Reactive Species Mediate Inhibition of Alveolar Type II Sodium Transport during Mycoplasma Infection
Mycoplasma pneumoniaeis a significant cause of pneumonia in humans.Objectives:
To determine the impact of mycoplasma infection and the host inflammatory response on alveolar type II (ATII) cell ion transportin vivoandin vitro.Methods:
Mice were infected withM. pulmonisfor measurements of alveolar fluid clearance (AFC)in vivoand isolation of ATII cells. ATII cells were infectedin vivofor determination of epithelial Na+ channel (ENaC) total and cell surface protein levels by biotinylation and Western blot andin vitrofor whole cell patch clamp recording and measurement of nitric oxide (NO) production by chemiluminescence.Results:
Mycoplasma infection significantly inhibited AFC at 24 h and total and amiloride-sensitive AFC by 48 h postinfection (pi). In contrast, infected myeloperoxidase-deficient mice had similar basal and amiloride-sensitive AFC values to uninfected control mice at 48 h pi. Addition of forskolin restored total and amiloride-sensitive AFC to control values at 48 h pi. ATII cells isolated from infected mice demonstrated normal α, β, and γ ENaC total protein levels; however, infected whole-lung cell-surface levels of γ ENaC were significantly decreased. Patch-clamp recordings demonstrated a significant decrease in total and amiloride-sensitive Na+ currents at 24 h pi. ATII cells demonstrated a significant increase in the production of NO at 24 h pi and inhibition of NO by ATII cells before infection reversed the decrease in total Na+ currents.Conclusions:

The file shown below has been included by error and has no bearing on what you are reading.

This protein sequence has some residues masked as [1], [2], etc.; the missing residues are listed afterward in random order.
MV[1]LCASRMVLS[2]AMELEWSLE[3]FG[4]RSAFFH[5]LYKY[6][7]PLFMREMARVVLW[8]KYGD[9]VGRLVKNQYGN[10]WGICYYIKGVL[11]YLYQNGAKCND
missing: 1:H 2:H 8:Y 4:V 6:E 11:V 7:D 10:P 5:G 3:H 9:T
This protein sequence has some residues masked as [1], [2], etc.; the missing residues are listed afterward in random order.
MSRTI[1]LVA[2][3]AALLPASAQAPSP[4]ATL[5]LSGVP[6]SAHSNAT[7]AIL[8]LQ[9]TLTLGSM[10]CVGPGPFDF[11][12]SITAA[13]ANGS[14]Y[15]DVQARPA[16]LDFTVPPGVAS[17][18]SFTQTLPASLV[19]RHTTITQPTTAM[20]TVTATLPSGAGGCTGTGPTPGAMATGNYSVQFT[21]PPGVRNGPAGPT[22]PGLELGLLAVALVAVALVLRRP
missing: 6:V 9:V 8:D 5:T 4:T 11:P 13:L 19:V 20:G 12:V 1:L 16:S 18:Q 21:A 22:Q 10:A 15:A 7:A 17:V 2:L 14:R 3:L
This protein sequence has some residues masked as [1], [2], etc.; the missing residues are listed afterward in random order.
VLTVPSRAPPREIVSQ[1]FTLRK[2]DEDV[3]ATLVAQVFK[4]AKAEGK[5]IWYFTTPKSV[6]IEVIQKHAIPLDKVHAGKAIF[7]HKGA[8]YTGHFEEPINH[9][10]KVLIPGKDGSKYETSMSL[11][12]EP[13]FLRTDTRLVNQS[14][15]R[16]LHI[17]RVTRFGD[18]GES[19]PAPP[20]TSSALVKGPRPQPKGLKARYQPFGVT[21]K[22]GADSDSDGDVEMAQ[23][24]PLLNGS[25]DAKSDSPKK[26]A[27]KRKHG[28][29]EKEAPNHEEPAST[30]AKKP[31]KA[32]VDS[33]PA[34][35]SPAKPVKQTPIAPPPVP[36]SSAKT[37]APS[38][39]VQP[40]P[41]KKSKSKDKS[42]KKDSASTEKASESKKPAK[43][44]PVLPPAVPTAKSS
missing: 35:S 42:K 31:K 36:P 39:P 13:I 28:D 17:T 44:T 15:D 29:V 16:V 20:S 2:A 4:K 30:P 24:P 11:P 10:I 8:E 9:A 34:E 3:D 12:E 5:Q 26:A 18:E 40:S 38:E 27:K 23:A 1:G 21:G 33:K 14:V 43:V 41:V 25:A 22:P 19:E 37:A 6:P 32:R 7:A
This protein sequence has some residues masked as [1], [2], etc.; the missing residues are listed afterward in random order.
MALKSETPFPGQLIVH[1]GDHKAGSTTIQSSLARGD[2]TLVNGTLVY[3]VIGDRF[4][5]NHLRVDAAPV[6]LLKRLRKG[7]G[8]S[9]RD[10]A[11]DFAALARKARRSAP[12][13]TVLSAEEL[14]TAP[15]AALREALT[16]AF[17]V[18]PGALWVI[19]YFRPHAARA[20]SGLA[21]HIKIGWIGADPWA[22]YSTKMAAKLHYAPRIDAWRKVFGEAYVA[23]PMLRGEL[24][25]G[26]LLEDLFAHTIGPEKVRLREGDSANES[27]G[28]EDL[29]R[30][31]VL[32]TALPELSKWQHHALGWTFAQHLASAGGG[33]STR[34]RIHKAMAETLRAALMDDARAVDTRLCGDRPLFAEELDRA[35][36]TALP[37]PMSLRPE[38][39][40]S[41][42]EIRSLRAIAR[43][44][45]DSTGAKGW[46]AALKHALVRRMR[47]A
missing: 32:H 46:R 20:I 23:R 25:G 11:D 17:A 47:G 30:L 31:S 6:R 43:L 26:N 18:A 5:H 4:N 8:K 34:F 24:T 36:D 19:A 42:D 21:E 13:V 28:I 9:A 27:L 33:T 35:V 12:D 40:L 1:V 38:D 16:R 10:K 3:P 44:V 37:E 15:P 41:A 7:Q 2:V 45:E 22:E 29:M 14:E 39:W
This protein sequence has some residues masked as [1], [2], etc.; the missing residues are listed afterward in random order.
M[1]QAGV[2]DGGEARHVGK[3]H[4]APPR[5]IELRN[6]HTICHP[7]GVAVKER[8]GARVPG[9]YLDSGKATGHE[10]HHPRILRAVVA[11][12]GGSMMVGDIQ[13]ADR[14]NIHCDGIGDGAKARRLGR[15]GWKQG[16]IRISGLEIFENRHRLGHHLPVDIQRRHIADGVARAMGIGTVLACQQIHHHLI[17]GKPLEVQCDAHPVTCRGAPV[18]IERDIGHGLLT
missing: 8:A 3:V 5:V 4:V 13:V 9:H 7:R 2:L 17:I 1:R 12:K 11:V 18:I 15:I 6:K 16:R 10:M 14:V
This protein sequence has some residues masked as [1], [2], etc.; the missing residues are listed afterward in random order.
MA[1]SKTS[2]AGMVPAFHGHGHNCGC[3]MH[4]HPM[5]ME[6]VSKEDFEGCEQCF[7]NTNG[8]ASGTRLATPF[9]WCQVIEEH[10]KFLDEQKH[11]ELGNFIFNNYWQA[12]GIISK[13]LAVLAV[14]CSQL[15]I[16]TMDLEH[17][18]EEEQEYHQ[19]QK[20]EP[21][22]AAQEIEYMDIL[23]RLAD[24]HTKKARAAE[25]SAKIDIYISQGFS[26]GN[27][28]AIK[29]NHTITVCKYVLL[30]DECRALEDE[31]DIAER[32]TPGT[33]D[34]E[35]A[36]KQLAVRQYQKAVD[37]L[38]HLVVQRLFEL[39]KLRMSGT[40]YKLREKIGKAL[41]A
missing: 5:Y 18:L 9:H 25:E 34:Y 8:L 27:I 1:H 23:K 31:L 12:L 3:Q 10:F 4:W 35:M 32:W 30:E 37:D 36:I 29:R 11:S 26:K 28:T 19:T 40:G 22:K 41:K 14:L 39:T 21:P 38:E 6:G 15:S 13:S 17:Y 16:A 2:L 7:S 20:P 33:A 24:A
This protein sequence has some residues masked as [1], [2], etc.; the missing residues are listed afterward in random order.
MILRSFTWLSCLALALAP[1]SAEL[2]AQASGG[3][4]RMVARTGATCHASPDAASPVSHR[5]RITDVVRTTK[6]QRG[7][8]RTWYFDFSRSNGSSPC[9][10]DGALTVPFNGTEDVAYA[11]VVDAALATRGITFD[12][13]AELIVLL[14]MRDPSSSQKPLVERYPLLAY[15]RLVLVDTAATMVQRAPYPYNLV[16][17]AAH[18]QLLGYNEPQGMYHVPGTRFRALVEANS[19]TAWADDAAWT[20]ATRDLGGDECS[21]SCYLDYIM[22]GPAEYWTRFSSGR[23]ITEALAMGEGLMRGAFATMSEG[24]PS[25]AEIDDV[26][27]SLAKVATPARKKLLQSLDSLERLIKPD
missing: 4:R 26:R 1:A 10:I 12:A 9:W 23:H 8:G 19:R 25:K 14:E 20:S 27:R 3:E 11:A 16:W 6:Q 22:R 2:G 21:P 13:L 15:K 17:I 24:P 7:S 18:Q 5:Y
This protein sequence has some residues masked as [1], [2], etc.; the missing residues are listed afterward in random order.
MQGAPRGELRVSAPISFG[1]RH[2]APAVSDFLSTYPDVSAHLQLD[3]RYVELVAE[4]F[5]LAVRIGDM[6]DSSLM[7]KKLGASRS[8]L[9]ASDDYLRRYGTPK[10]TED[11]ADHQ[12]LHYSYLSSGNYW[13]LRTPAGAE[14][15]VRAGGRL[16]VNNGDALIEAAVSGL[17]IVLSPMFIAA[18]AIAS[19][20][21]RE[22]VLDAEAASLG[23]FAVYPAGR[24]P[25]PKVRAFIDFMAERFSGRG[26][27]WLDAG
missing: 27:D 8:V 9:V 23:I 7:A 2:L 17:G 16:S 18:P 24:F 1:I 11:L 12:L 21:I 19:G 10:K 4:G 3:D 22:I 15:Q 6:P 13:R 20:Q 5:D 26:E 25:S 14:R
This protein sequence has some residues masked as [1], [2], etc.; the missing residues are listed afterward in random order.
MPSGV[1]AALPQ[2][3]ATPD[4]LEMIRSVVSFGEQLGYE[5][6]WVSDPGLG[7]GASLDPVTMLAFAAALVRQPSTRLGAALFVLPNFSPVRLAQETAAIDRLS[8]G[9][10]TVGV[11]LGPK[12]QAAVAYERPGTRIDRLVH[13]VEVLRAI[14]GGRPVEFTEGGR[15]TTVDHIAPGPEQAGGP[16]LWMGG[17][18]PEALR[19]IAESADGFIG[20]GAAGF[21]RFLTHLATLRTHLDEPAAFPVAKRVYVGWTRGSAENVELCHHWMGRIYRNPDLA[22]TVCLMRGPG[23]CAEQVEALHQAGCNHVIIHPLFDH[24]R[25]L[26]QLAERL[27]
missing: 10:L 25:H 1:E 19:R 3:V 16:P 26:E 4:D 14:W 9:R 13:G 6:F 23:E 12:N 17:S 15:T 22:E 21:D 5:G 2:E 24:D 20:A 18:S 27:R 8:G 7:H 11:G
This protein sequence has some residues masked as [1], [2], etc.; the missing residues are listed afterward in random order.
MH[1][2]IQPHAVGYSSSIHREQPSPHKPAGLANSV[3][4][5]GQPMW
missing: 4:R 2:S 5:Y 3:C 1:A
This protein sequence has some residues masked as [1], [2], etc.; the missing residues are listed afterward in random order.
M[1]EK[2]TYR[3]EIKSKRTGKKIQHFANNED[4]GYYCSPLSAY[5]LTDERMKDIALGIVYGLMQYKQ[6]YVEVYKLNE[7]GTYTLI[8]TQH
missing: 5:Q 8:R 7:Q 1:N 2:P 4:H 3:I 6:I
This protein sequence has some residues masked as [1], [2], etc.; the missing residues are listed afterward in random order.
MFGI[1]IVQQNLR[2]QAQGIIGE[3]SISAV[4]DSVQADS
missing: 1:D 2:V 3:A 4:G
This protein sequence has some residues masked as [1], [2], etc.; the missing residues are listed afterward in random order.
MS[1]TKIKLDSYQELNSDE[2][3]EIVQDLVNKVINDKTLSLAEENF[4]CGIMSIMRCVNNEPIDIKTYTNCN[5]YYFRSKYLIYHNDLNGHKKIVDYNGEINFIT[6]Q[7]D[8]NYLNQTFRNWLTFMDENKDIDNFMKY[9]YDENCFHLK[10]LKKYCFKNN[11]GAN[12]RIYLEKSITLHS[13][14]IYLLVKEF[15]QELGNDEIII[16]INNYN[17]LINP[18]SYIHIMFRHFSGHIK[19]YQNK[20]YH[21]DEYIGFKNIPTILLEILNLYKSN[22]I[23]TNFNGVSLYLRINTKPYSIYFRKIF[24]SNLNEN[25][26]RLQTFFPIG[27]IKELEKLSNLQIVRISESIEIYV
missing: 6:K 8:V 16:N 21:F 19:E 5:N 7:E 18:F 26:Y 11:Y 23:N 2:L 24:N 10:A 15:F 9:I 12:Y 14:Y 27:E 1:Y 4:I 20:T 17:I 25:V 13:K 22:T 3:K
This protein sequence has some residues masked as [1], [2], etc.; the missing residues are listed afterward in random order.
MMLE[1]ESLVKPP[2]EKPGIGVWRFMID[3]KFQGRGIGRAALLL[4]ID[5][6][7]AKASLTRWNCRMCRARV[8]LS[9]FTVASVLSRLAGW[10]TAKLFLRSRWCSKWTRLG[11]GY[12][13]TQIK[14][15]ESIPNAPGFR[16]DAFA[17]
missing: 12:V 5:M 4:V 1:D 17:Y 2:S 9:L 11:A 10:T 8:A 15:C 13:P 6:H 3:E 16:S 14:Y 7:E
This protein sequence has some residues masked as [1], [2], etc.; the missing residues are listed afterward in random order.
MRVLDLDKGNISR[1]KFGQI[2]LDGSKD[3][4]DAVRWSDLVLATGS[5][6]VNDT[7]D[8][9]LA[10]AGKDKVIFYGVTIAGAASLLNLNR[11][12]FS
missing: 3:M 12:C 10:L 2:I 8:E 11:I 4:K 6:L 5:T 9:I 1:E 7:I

These data indicate that mycoplasma infection results in decreased AFC and functional ENaC via the production of reactive oxygen nitrogen intermediates.